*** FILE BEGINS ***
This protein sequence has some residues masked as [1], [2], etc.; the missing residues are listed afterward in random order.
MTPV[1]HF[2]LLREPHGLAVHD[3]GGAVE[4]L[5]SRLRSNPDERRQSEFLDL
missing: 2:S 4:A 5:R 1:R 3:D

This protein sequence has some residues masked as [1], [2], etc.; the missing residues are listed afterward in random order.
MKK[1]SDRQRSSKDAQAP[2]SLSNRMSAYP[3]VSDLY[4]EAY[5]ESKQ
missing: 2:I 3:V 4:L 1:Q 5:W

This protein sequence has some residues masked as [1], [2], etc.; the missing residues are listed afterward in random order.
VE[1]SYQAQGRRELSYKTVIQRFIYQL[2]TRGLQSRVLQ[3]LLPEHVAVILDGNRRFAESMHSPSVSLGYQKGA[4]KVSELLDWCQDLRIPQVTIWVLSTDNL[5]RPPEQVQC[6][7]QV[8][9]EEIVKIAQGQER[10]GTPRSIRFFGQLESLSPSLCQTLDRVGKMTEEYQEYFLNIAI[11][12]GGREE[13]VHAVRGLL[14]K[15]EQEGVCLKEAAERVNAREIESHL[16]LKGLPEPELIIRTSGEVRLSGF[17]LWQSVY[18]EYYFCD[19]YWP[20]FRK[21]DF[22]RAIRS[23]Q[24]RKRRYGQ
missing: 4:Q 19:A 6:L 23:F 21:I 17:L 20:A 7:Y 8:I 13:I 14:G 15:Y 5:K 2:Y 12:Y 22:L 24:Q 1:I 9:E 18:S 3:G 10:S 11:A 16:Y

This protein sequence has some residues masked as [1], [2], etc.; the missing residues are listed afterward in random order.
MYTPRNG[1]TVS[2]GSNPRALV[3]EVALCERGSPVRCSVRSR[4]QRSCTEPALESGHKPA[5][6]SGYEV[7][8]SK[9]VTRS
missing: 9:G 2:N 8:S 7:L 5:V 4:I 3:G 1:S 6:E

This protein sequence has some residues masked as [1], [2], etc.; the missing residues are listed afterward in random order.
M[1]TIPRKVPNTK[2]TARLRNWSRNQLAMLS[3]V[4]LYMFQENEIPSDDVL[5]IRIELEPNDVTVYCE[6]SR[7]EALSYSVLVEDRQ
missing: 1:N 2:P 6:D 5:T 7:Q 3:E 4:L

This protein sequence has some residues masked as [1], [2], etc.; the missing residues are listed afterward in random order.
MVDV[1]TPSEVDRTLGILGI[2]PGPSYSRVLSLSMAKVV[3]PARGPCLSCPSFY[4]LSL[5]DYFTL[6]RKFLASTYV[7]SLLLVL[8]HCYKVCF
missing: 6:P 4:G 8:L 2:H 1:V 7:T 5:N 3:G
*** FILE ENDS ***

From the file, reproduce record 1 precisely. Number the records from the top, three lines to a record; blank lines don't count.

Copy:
This protein sequence has some residues masked as [1], [2], etc.; the missing residues are listed afterward in random order.
MTPV[1]HF[2]LLREPHGLAVHD[3]GGAVE[4]L[5]SRLRSNPDERRQSEFLDL
missing: 2:S 4:A 5:R 1:R 3:D